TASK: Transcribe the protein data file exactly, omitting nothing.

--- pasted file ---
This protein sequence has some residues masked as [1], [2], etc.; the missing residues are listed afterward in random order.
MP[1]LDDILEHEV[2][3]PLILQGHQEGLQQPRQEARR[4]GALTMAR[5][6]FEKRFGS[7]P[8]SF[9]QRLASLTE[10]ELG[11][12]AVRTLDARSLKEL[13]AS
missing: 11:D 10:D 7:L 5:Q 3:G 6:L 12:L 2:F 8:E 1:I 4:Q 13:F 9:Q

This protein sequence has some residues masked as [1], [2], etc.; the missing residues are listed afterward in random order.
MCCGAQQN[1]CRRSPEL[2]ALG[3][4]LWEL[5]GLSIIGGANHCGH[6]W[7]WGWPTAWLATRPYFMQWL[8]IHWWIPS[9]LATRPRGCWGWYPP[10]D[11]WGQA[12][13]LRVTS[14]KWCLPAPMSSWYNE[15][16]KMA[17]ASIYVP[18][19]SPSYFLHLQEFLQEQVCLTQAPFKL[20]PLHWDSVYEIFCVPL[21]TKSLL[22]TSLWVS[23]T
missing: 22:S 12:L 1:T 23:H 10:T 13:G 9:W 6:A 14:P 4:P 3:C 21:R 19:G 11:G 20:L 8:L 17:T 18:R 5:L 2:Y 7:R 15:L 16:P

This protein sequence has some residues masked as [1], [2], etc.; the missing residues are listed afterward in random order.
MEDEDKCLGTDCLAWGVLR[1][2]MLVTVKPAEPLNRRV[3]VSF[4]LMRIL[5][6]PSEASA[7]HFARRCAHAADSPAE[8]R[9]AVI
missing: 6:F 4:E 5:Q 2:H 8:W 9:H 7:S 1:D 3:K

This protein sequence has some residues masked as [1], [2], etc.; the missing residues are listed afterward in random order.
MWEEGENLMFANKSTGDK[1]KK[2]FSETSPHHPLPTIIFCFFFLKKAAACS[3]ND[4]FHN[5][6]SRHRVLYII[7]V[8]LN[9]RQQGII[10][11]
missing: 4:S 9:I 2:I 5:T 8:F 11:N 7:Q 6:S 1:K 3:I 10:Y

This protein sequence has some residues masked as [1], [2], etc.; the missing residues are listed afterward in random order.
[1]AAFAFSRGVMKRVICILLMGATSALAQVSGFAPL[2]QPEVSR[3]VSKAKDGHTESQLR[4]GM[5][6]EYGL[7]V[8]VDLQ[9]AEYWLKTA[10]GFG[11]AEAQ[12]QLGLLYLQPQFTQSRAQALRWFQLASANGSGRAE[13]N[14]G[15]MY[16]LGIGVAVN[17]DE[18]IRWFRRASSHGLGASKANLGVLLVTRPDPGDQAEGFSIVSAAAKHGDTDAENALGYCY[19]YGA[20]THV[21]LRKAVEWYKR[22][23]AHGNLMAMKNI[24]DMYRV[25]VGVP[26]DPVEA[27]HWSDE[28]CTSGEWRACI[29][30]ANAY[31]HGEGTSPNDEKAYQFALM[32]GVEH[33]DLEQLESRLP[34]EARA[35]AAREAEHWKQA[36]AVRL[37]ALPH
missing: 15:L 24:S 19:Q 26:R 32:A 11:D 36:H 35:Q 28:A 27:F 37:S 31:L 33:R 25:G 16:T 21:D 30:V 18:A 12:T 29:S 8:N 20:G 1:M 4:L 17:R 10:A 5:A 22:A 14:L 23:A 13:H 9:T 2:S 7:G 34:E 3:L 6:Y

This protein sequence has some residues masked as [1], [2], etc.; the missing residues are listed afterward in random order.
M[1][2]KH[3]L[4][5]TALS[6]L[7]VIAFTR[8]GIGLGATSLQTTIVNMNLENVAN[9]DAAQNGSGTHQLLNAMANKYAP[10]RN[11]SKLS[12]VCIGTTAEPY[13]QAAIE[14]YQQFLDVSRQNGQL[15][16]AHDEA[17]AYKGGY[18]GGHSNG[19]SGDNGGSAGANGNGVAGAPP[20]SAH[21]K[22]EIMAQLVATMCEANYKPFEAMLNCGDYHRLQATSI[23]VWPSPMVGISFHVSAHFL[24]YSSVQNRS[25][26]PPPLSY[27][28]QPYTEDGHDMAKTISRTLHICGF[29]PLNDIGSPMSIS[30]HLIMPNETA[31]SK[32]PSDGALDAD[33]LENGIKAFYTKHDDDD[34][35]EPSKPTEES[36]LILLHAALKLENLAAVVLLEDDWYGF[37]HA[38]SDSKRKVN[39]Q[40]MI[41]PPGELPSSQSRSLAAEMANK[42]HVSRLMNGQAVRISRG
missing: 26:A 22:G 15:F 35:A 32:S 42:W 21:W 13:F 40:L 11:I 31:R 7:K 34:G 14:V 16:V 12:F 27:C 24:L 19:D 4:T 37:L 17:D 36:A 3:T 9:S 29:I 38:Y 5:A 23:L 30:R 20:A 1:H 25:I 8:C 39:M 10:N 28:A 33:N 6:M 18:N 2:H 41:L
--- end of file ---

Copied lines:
This protein sequence has some residues masked as [1], [2], etc.; the missing residues are listed afterward in random order.
MP[1]LDDILEHEV[2][3]PLILQGHQEGLQQPRQEARR[4]GALTMAR[5][6]FEKRFGS[7]P[8]SF[9]QRLASLTE[10]ELG[11][12]AVRTLDARSLKEL[13]AS
missing: 11:D 10:D 7:L 5:Q 3:G 6:L 12:L 2:F 8:E 1:I 4:Q 13:F 9:Q

This protein sequence has some residues masked as [1], [2], etc.; the missing residues are listed afterward in random order.
MCCGAQQN[1]CRRSPEL[2]ALG[3][4]LWEL[5]GLSIIGGANHCGH[6]W[7]WGWPTAWLATRPYFMQWL[8]IHWWIPS[9]LATRPRGCWGWYPP[10]D[11]WGQA[12][13]LRVTS[14]KWCLPAPMSSWYNE[15][16]KMA[17]ASIYVP[18][19]SPSYFLHLQEFLQEQVCLTQAPFKL[20]PLHWDSVYEIFCVPL[21]TKSLL[22]TSLWVS[23]T
missing: 22:S 12:L 1:T 23:H 10:T 13:G 9:W 6:A 14:P 4:P 3:C 21:R 19:G 11:G 20:L 8:L 17:T 18:R 5:L 2:Y 7:R 15:L 16:P

This protein sequence has some residues masked as [1], [2], etc.; the missing residues are listed afterward in random order.
MEDEDKCLGTDCLAWGVLR[1][2]MLVTVKPAEPLNRRV[3]VSF[4]LMRIL[5][6]PSEASA[7]HFARRCAHAADSPAE[8]R[9]AVI
missing: 6:F 4:E 5:Q 2:H 8:W 9:H 7:S 1:D 3:K

This protein sequence has some residues masked as [1], [2], etc.; the missing residues are listed afterward in random order.
MWEEGENLMFANKSTGDK[1]KK[2]FSETSPHHPLPTIIFCFFFLKKAAACS[3]ND[4]FHN[5][6]SRHRVLYII[7]V[8]LN[9]RQQGII[10][11]
missing: 4:S 9:I 2:I 5:T 8:F 11:N 7:Q 6:S 1:K 3:I 10:Y

This protein sequence has some residues masked as [1], [2], etc.; the missing residues are listed afterward in random order.
[1]AAFAFSRGVMKRVICILLMGATSALAQVSGFAPL[2]QPEVSR[3]VSKAKDGHTESQLR[4]GM[5][6]EYGL[7]V[8]VDLQ[9]AEYWLKTA[10]GFG[11]AEAQ[12]QLGLLYLQPQFTQSRAQALRWFQLASANGSGRAE[13]N[14]G[15]MY[16]LGIGVAVN[17]DE[18]IRWFRRASSHGLGASKANLGVLLVTRPDPGDQAEGFSIVSAAAKHGDTDAENALGYCY[19]YGA[20]THV[21]LRKAVEWYKR[22][23]AHGNLMAMKNI[24]DMYRV[25]VGVP[26]DPVEA[27]HWSDE[28]CTSGEWRACI[29][30]ANAY[31]HGEGTSPNDEKAYQFALM[32]GVEH[33]DLEQLESRLP[34]EARA[35]AAREAEHWKQA[36]AVRL[37]ALPH
missing: 15:L 24:S 19:Q 26:R 32:A 11:D 36:H 35:Q 28:A 27:F 37:S 31:L 33:R 25:G 16:T 21:D 30:V 18:A 12:T 29:S 8:N 20:G 1:M 4:L 17:R 10:A 5:A 22:A 14:L 23:A 13:H 9:T 2:S 7:G 34:E 3:L 6:Y

This protein sequence has some residues masked as [1], [2], etc.; the missing residues are listed afterward in random order.
M[1][2]KH[3]L[4][5]TALS[6]L[7]VIAFTR[8]GIGLGATSLQTTIVNMNLENVAN[9]DAAQNGSGTHQLLNAMANKYAP[10]RN[11]SKLS[12]VCIGTTAEPY[13]QAAIE[14]YQQFLDVSRQNGQL[15][16]AHDEA[17]AYKGGY[18]GGHSNG[19]SGDNGGSAGANGNGVAGAPP[20]SAH[21]K[22]EIMAQLVATMCEANYKPFEAMLNCGDYHRLQATSI[23]VWPSPMVGISFHVSAHFL[24]YSSVQNRS[25][26]PPPLSY[27][28]QPYTEDGHDMAKTISRTLHICGF[29]PLNDIGSPMSIS[30]HLIMPNETA[31]SK[32]PSDGALDAD[33]LENGIKAFYTKHDDDD[34][35]EPSKPTEES[36]LILLHAALKLENLAAVVLLEDDWYGF[37]HA[38]SDSKRKVN[39]Q[40]MI[41]PPGELPSSQSRSLAAEMANK[42]HVSRLMNGQAVRISRG
missing: 26:A 22:G 15:F 35:A 32:S 42:W 21:W 13:F 40:L 11:I 31:R 7:K 34:G 14:V 16:V 12:F 27:C 24:L 19:D 4:T 37:L 17:D 36:A 3:T 9:S 29:I 38:Y 5:A 23:L 30:R 20:A 1:H 25:I 8:C 39:M 10:N 28:A 33:N 6:M 18:N 2:H 41:L